Carrie Fisher’s last film may have its structural flaws, but its emotionally sincere heart is what makes the latest Star Wars film one of the stand outs of the series. Not as much a direct pastiche of the original trilogy of as The Force Awakens, The Last Jedi nonetheless still remains true to everyone’s favorite space opera by upping the Force mumbo jumbo and muddying the traditionally black and white portrayal of good and evil. Special mention has to go to Kylo Ren; while Luke to my mind never had a convincing chance of joining the dark side, Kylo’s possible return to the light side is one that’s more believable, due to the excellent chemistry between him and Rae. Laura Dern’s Vice Admiral Holdo was another scene stealer, another one of this year’s heroes that had me shouting “Yaaaasss Kweeeeeen!” at the screen. Plus, Luke and Lea will always be love!
6. The Lego Batman Movie
Jokes are shot out at a gatling gun pace in The Lego Batman Movie. Needless to say this animation requires repeat watching if you really want to get all the jokes. It has humor of all forms for both children and adults to enjoy; from sight gags to obscure cultural references that has even the geekiest Googling for more information. A list so heavily comprised of comic book films would not be complete without this, the genre’s ultimate but loving send-up. And best of all, we finally get to see Batgirl and Robin in a Batman movie again!
Fox has been known to go a bit grimmer and grittier with its more recent X-men fare, and Logan is a surprisingly poignant movie about aging from a character who famously never ages. The chemistry between our leads Wolverine (Hugh Jackman) and Professor X (Patrick Stewart) is the stuff from which film classics are born. R-rated comic films aren’t really the direction I want these movies to shift into (They should be accessible to everyone! Comics were originally made for kids after all), but having the occasional classy offering like Logan which can have you crying like a big softie. Despite its excessive violence and swearing, it’s a reminder that we don’t have to stick to one way of story telling, even with familiar characters. Jackman needs a special standing ovation as he bows out from so charmingly playing this most beloved of characters.
Pixar’s entry to everyone’s “best-of-the-year” lists is a tricky sell; bravely venturing into the underworld and tackling head on the subject of death and particularly what it means for families. While I still feel that 2014’s The Book of Life is the superior Dias de los Muertos movie, Coco undoubtedly has its festive charms. Its glorious music and colorful characters make it the feel-good family movie of the year. Don’t you love leaving the cinema waltzing to a fantastically sentimental ballad? If you do, put on your dancing shoes, and watch Coco.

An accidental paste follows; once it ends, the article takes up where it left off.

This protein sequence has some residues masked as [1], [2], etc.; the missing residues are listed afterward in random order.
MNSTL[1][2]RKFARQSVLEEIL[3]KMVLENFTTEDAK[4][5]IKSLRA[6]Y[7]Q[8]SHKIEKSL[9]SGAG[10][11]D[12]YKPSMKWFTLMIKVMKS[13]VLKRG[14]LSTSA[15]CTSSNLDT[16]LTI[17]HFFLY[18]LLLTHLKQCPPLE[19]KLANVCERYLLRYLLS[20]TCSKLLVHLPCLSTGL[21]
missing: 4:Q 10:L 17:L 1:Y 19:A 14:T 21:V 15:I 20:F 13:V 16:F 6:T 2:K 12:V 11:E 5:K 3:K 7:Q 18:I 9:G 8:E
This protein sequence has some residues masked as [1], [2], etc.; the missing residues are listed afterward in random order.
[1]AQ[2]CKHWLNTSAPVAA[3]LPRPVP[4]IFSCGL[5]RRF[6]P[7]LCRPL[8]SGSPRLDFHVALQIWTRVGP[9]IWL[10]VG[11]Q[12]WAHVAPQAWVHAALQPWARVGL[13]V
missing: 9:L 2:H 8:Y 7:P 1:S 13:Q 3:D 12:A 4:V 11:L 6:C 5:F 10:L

9. Blade Runner 2049
If you like your sci-fi ponderous and atmospheric, you will have been overjoyed by this sequel to the 1982 Ridley Scott original. My cup-of-tea certainly as 2049 does what science fiction does best; it asks us were are we going with our “advancement” in technology and paints a bleak picture should we not adequately wrestle with our modern techno-ethical conundrums. I may not be convinced yet of Ryan Gosling’s acting, but Denis Villeneuve has long impressed me as a director; and the visuals in this film will never be forgotten, searing images that can almost be used as a visual dictionary for our emotional life.
10. Call Me by Your Name
Bear with me here; you do need to get past the cultural pretentiousness of this movie’s liberally elite characters, but if you do, you will find a sweet little coming-of-age movie that will remind you what it was like to be young and in love. If Moonlight is an epic masterpiece, Luca Guadagnino’s Call Me by Your Name is a pretty gem whose greatest virtues are in its charming details. Sure, this may be a story we have heard before; but its poignantly personal scenes about one boy’s experience of lustful longing is deeply touching, reminding us of the days when we all felt too much!
What were your favorite movies of 2017?